In 2022, the first Jurgen Comics Contest invited students from across Virginia Commonwealth University to develop comics that explored the events and issues surrounding the censorship of James Branch Cabell's Jurgen: A Comedy of Justice by the New York Society for the Suppression of Vice (NYSSV).
In January of 1920, the NYSSV seized the printing plates and copies of Jurgen, and James Branch Cabell’s publisher and editor were charged with violating state obscenity laws because it was an “offensive, lewd, lascivious and indecent book.” Cabell's satirical fantasy was barred from the mail, and demand for copies skyrocketed. Suppressed just as Prohibition took effect, Jurgen was sold at exorbitant prices by "bookleggers.” The case dragged on, but after a two-year battle, the indictment against Jurgen was dismissed.
In preparing their entries and to learn about the uproar and repercussions accompanying Jurgen’s suppression, students explored VCU Libraries' James Branch Cabell: Literary Life and Legacy.
2022 Grand Prize: Erin Crawford — Cabell Walks into a Bar
Runners-up: Jay Crilley — Swear to It; Tess Wladar — The Judging of Jurgen
Honorable Mentions: Katy Hooper — Moral of the Story; Hannah Smith — The Banning of Jurgen;
Ty Campbell — A Silent Fate
Literary figures F. Scott and Zelda Fitzgerald make an appearance in this wry work calling to mind the Sunday comics of Winsor McCay. The Prohibition era story is told with a modern twist, as characters drink from juice boxes. Their heads are drawn as speech bubbles as a commentary on how we are all our thoughts and words/actions.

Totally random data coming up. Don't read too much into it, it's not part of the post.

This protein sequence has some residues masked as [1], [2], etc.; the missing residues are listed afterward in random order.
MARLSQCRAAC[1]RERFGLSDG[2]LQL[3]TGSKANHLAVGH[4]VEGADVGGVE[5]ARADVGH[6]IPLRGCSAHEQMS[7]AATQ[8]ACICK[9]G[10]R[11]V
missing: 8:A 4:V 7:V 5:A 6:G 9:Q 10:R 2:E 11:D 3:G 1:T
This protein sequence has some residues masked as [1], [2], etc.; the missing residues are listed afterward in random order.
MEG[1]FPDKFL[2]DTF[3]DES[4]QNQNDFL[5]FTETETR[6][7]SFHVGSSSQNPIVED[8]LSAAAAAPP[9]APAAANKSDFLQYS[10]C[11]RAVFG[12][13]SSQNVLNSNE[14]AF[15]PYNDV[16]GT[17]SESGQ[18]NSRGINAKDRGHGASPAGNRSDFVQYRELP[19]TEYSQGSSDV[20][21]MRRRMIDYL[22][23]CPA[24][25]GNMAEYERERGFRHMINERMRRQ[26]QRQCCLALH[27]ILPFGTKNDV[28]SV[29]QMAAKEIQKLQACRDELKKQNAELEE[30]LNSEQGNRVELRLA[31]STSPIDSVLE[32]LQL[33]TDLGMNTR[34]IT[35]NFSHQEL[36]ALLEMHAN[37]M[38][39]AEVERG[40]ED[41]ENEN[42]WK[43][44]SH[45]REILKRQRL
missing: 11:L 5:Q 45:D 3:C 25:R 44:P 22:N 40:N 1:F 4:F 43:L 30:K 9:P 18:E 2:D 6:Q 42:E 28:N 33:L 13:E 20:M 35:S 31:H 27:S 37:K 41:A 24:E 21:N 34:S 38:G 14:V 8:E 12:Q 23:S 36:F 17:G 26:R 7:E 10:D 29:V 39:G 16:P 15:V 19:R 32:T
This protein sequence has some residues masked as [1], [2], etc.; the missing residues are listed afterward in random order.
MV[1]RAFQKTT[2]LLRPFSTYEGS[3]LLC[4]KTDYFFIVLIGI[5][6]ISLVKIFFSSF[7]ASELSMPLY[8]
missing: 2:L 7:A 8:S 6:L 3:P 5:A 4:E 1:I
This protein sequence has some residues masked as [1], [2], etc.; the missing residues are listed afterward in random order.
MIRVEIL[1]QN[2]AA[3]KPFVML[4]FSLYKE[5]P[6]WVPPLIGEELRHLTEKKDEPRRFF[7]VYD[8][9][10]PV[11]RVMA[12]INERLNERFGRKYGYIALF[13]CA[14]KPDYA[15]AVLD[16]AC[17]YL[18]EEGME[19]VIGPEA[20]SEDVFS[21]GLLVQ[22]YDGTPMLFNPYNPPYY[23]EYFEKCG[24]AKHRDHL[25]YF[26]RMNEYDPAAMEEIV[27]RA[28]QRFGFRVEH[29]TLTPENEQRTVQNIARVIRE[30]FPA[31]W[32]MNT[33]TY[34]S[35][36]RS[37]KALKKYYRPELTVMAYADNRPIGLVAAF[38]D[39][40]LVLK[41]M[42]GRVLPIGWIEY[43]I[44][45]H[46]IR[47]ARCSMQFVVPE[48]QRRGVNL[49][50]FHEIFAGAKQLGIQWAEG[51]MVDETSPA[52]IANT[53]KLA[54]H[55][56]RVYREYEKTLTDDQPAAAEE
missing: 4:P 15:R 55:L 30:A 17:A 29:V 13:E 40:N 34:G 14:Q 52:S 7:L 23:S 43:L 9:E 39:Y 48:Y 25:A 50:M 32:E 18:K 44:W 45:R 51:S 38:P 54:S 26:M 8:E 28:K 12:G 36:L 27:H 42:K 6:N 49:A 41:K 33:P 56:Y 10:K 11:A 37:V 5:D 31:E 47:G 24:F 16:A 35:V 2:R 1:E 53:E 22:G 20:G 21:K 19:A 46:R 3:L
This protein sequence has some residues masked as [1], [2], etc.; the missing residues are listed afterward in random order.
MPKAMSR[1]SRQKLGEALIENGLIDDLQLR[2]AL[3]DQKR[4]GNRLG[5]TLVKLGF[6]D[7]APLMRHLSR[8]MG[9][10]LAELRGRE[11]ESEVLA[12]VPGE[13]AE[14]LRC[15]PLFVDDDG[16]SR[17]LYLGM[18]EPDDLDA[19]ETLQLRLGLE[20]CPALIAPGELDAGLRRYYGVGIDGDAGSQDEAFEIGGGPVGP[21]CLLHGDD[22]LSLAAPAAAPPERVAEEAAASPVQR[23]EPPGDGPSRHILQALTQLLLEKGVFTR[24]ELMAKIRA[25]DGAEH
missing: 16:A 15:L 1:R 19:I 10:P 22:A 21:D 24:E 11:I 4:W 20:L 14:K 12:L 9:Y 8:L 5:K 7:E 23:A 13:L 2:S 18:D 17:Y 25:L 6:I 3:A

A student works with laptop and sketchbook to develop insight into the events and issues surrounding the censorship of James Branch Cabell's book Jurgen: A Comedy of Justice. A drawing of a devil taunts the artist throughout the comic.
Digital edition of the Jurgen Comics Contest broadsheet newspaper celebrating the 2022 Contest winners. The newspaper design and supplemental artwork was created by contest student editor Alyson Piccione. Supplemental promotional materials include poster, comic, and caricatures of historical figures who played a role in the censorship of James Branch Cabell's work Jurgen: A Comedy of Justice.
Inspired by the work of Frank C. Papé, one of the illustrators of Jurgen: A Comedy of Justice, this comic features a young Jurgen and numerous fanciful creatures surrounded by an angry crowd calling for them to be banned.
Playing with sight gags and double-entendre, this comic refers to James Branch Cabell's own response to New York Society for the Suppression of Vice censor John S. Sumner. Cabell wrote a satirical fable called "The Judging of Jurgen," featuring a tumblebug, or dung beetle, who made accusations against King Jurgen in the court of Philistia.